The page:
The Maharashtra State Board of Secondary and Higher Secondary Education (MSBSHSE) has recommended the Maharashtra state government to hold class X – secondary school certificate (SSC) and class XII – higher secondary certificate (HSC) board exams scheduled in February-March 2022 for academic year 2021-22 in offline mode.
Board exams for both SSC and HSC were either cut short or cancelled due to the COVID-19 pandemic induced lockdowns in academic years 2019-20 and 2020-21. However, following recommendations from the government’s own COVID management task force, schools and colleges were allowed conditional reopening for classes VIII to XII from October 4. With the current government norms allowing students the option of attending online classes instead of attending in-class sessions, schools have recorded 70 plus attendance while colleges have recorded less than 50 percent poor student attendance. However, both schools and colleges are expecting a full class from January onwards.
“Right now, student attendance is really low, hardly 20 percent because even as fewer COVID cases are being reported, many parents still remain worried and prefer their wards to take online classes. Also, a lot of out-of-town students are likely to attend regular classes in the new year. We expect the attendance to surge from January onwards. However, irrespective of the attendance, we would like to see class XII board exams being taken in pen and paper mode. While conducting online exams was not a problem, monitoring tech-savvy students during the exam has been a problem. I also believe, evaluation through online exams makes it easy to score higher marks and is unfair to deserving students who work hard,” says Dr Minu Madlani, Principal, KPB Hinduja College of Commerce, Mumbai.
For the academic year 2020-21, HSC students were evaluated on the basis of their scores in college-based assessments in class XII and class XI exams as well as the best three performing subjects in class X board exams. However, the online multiple-choice questions (MCQ) and the new assessment method resulted in most students scoring more than they would have if writing their exams in the pen and paper mode. Similar issues were faced by class X students too who were evaluated on the basis of their class IX and class X internal marks with 50 percent weightage given to each. Thus school principals have been pushing for offline class X board exams this year.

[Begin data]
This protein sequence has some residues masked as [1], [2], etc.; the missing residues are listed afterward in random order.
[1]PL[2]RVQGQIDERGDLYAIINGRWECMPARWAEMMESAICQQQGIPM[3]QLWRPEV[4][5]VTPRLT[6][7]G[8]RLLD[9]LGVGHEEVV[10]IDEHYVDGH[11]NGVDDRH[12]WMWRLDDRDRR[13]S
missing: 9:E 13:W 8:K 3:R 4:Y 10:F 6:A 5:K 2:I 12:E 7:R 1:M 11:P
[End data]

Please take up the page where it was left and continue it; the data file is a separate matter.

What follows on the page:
“Class X students were prepared to write their exams at the centres last year too, but the second wave of COVID forced the government to change plans and shift to online exams. However, the marks obtained under the online system are not reliable and we need to ensure that exams are normalised at the earliest. Since reopening, most schools have conducted a unit test and the first-semester exam too. They will also have enough time to complete their syllabus for the current academic year (2021-22) in time. The government must finalise its policy regarding board exams and announce its decision as early as possible to ensure children start their preparations accordingly. We cannot afford another year without written exams. In the absence of exams being conducted the regular way in 2020-21, we can’t fall back on last year’s data anymore as there is no reliable data to do that,” says Mahendra Ganpule, spokesperson and former president, Maharashtra Principals Association.
The written board exams will revert to the earlier paper pattern of having long and short questions instead of the MCQ format used in online exams. Earlier the state’s education minister, Varsha Gaikwad held an online meeting (on October 23) with senior officials of the education department and select school and college principals who shared their feedback on conducting offline board exams.
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